You will encounter many resources, including books, articles, and websites, however everything you find on your topic will not be suitable. How do you make sense of it all and evaluate its authority and appropriateness for your research? Follow these guidelines:
Scope -- What is the scope the article, book, website, or other material? Is it a general work that provides an overview of the topic or is it specifically focused on only one aspect of your topic? Does the breadth of the work match your own expectations? Does the resource cover the right time period that you are interested in?
Audience -- Who is the intended audience for this source? Is the material too technical or too clinical? Is it too elementary or basic? You are more likely to retrieve articles written for the appropriate audience if you start off in the right database. For example, if you need the latest information about marketing use and social networking, you may to use one of the General Interest databases, since this might be an interdisciplinary subject.
Timeliness -- When was the source published? If it is a website, when was it last updated? Avoid using undated websites. Library catalogs and databases always indicate the publication date in the bibliographic citation.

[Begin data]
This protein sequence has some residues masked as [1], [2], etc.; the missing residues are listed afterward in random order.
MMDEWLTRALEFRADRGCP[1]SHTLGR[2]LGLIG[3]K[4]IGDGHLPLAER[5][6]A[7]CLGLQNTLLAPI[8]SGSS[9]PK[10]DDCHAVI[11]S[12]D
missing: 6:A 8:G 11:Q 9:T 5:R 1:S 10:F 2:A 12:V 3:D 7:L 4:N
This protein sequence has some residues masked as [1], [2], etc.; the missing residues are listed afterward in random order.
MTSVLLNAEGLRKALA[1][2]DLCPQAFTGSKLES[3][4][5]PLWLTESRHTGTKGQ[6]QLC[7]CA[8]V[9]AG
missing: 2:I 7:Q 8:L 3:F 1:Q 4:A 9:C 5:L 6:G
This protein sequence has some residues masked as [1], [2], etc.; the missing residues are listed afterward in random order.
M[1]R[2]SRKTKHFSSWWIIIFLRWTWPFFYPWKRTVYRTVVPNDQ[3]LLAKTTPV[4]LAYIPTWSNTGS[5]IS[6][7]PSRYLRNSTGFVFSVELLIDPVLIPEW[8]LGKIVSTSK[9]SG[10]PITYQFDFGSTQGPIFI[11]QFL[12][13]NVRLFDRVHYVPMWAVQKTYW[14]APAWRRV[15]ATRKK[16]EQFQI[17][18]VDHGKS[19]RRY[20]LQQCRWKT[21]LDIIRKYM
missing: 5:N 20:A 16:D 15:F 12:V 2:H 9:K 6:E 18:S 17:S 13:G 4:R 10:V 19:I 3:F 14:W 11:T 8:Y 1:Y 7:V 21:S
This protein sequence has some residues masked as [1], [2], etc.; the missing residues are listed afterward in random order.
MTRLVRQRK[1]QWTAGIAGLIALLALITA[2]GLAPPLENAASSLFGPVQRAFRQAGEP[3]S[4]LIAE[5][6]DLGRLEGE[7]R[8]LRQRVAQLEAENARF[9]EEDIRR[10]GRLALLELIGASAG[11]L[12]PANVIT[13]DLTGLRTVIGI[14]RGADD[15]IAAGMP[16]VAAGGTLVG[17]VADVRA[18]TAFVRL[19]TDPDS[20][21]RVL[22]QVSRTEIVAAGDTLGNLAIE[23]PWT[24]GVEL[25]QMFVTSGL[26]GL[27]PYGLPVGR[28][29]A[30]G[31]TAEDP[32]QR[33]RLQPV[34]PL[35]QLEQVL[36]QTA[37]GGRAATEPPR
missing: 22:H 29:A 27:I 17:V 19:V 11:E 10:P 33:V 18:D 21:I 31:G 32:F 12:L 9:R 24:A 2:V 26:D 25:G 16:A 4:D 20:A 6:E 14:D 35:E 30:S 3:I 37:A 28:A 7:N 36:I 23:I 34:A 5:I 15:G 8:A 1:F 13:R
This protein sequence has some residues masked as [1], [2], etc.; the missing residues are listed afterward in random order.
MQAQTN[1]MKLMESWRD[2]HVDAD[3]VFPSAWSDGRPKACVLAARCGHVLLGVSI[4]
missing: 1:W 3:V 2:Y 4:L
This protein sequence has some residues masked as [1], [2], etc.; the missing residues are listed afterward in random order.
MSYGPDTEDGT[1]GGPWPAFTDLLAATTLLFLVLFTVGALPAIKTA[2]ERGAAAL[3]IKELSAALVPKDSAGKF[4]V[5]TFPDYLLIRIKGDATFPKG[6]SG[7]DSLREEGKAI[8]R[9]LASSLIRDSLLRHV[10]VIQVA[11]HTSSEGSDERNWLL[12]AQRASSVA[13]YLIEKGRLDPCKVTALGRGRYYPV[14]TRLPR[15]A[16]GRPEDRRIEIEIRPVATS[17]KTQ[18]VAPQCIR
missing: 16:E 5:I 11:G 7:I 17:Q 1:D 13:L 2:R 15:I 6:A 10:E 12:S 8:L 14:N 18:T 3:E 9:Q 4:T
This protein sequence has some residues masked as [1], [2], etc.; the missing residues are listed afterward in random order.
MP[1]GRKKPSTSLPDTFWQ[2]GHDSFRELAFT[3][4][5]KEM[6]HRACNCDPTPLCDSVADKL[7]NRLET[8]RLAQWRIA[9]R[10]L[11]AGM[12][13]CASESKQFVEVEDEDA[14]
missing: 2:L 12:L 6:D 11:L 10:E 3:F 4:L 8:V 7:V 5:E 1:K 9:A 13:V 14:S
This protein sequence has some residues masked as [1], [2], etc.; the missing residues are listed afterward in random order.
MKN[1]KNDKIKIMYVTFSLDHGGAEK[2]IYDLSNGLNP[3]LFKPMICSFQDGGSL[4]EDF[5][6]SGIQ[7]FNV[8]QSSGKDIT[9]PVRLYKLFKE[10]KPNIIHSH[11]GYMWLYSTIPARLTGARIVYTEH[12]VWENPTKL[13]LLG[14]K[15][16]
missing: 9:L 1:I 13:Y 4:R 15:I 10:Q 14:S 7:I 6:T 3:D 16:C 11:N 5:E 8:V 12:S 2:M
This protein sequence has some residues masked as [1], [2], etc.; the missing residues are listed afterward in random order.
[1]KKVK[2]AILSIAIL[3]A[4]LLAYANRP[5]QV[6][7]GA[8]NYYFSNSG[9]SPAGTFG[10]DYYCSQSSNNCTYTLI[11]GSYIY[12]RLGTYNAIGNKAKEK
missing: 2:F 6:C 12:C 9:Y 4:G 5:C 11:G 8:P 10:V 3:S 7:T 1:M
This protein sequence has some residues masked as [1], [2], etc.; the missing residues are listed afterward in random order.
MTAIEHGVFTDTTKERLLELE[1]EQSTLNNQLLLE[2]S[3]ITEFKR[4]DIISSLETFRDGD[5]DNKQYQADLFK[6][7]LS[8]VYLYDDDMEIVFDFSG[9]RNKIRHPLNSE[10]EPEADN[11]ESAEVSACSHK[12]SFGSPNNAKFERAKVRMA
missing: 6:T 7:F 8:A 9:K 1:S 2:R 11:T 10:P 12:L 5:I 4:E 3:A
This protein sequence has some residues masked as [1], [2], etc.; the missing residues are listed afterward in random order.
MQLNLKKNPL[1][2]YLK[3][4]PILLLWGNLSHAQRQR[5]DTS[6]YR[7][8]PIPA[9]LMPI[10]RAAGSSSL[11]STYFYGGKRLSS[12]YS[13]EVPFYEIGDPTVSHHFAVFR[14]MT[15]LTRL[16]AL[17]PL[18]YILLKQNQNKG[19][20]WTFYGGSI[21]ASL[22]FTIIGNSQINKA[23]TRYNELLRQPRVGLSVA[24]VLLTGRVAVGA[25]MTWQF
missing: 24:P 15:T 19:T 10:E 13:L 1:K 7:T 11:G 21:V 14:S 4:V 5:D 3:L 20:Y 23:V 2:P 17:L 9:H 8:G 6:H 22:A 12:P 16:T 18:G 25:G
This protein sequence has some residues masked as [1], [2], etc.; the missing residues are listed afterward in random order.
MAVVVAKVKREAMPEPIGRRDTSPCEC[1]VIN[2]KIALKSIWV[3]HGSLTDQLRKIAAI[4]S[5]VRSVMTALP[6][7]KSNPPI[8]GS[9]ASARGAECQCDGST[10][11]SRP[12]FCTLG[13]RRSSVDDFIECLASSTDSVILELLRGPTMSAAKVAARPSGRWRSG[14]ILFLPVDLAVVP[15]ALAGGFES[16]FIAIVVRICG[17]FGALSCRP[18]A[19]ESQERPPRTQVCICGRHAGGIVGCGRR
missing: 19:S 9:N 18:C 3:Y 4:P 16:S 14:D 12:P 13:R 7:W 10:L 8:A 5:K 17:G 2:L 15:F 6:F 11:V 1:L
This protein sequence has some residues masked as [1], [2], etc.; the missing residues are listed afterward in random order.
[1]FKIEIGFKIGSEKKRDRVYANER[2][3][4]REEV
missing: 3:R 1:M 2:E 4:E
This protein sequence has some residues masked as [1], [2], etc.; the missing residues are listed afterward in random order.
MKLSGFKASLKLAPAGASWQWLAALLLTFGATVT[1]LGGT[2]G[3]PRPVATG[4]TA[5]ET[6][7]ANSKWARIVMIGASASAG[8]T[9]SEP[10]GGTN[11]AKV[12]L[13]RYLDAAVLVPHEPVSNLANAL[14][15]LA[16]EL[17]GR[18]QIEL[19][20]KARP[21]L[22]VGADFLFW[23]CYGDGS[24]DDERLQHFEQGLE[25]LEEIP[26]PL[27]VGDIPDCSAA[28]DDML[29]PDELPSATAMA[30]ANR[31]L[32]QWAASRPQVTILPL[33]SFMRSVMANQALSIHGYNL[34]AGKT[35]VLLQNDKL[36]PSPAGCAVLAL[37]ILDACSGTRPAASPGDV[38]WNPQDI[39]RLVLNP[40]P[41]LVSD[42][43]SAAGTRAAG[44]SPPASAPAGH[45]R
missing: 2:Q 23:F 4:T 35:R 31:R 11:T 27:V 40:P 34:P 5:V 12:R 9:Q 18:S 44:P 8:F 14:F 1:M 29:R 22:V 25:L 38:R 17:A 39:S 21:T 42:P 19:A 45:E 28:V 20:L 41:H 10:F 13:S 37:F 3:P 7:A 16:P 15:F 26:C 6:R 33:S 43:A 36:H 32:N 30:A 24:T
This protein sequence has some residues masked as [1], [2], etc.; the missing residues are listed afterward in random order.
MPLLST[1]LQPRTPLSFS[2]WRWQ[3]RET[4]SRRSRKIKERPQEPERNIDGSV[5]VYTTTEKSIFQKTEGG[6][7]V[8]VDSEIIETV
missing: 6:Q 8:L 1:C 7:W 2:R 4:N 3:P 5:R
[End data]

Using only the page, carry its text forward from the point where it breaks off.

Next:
Who is the author? What are his or her academic credentials? What else has this author written? Sometimes information about the author is listed somewhere in the article. Other times, you may need to consult another resource to get background information on the author. This is when you can do a quick general web search in someplace like Google. If you find out the author has no credentials whatsoever, maybe the article is not a good choice. Among the Library sources available that list biographical information about authors and scholars are, Gale Biography In Context & Contemporary Authors (links below).
Documentation -- A bibliography, along with footnotes, indicate that the author has consulted other sources and serves to authenticate the information that he or she is presenting. In websites, expect links or footnotes documenting sources, and referring to additional resources and other viewpoints.
Objectivity -- What point of view does the author represent? Is the article an editorial that is trying to argue a position? Is the website sponsored by a company or organization that advocates a certain philosophy? Is the article published in a magazine that has a particular editorial position?
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